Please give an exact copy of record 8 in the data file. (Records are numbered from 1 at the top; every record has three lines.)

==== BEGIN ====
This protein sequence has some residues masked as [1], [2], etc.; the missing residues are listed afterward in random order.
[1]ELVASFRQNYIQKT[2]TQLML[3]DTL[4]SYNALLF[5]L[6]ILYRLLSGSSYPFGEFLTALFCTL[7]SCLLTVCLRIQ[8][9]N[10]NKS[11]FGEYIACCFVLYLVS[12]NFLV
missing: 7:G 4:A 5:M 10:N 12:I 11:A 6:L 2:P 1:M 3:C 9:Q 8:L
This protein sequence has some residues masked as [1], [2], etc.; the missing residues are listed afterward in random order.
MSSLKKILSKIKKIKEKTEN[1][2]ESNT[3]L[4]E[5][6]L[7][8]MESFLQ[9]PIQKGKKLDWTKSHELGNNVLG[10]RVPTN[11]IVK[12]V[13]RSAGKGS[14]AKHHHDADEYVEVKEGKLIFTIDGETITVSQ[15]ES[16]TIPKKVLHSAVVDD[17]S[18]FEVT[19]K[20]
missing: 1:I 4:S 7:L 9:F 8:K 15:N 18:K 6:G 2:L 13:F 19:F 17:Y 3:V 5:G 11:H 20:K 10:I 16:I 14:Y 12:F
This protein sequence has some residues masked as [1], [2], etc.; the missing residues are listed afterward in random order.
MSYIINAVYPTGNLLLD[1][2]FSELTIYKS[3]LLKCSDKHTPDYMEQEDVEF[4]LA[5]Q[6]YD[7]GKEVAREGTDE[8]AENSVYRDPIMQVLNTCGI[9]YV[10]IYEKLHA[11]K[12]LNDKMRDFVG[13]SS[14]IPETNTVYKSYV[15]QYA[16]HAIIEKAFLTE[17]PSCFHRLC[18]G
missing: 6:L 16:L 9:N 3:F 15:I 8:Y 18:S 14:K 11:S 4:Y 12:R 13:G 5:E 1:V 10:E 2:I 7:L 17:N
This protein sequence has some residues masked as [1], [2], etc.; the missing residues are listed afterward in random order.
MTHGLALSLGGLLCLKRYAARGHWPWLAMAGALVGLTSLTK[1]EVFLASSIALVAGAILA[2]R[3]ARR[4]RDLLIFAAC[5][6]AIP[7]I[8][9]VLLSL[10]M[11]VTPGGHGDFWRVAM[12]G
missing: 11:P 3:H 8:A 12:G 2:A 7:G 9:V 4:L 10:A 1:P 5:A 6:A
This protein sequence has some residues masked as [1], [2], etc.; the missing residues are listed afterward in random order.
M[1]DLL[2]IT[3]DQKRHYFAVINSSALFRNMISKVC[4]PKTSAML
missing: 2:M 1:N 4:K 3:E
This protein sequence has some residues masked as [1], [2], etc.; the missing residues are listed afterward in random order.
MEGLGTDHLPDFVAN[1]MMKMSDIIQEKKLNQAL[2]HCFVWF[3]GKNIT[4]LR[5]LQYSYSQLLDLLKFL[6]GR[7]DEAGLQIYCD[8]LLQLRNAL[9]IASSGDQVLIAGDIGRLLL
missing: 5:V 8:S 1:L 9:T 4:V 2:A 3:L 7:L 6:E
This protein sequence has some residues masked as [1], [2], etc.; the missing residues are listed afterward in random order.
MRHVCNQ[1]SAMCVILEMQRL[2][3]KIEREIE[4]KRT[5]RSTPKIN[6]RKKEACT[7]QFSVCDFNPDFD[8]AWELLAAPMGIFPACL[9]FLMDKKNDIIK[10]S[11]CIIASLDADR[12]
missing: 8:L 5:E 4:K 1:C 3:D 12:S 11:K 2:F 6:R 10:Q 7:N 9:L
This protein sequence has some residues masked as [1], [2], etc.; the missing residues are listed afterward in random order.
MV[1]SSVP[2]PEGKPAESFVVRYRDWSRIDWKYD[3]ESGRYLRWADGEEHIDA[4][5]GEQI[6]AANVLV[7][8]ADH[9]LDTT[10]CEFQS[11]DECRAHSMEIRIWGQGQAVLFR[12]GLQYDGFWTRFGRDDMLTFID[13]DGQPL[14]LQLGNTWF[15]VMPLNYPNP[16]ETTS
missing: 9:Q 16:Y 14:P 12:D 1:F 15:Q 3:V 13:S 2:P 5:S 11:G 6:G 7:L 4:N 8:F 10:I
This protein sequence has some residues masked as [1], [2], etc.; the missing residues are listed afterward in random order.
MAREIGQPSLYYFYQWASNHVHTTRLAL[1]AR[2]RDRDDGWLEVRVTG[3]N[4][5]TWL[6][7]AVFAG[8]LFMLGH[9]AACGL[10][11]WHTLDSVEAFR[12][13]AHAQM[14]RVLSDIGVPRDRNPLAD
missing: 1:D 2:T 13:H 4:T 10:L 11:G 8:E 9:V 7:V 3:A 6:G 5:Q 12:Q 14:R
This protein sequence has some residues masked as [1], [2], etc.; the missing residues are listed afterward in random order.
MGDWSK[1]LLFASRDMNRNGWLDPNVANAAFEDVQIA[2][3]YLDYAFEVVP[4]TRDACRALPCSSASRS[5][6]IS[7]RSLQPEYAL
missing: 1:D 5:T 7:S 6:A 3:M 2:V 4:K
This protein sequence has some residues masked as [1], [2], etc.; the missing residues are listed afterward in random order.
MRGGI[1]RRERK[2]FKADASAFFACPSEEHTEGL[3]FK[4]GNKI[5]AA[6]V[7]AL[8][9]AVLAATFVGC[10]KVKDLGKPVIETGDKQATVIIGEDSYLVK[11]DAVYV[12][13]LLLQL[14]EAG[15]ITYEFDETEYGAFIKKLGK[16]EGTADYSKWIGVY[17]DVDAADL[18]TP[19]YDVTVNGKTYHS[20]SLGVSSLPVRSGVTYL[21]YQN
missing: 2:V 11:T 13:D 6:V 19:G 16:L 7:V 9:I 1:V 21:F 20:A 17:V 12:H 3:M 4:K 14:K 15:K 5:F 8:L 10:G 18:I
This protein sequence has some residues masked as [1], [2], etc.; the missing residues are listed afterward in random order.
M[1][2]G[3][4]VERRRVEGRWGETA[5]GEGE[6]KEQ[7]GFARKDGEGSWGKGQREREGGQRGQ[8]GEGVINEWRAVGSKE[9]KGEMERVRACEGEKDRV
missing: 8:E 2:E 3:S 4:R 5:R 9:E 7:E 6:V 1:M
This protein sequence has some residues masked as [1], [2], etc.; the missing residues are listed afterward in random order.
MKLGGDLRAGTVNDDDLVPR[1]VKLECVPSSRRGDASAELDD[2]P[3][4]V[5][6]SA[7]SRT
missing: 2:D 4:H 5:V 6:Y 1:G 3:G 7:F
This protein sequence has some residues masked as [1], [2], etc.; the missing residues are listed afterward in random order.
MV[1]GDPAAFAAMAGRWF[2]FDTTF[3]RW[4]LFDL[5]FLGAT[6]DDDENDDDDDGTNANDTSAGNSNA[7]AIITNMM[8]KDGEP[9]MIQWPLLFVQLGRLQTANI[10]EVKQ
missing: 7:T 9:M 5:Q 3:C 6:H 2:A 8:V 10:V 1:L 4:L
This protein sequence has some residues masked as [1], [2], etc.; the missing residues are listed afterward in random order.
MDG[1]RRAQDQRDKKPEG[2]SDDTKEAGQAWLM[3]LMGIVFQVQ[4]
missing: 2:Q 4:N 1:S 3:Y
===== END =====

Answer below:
This protein sequence has some residues masked as [1], [2], etc.; the missing residues are listed afterward in random order.
MV[1]SSVP[2]PEGKPAESFVVRYRDWSRIDWKYD[3]ESGRYLRWADGEEHIDA[4][5]GEQI[6]AANVLV[7][8]ADH[9]LDTT[10]CEFQS[11]DECRAHSMEIRIWGQGQAVLFR[12]GLQYDGFWTRFGRDDMLTFID[13]DGQPL[14]LQLGNTWF[15]VMPLNYPNP[16]ETTS
missing: 9:Q 16:Y 14:P 12:D 1:F 15:Q 3:V 13:S 2:P 5:S 11:G 6:G 7:L 4:N 8:F 10:I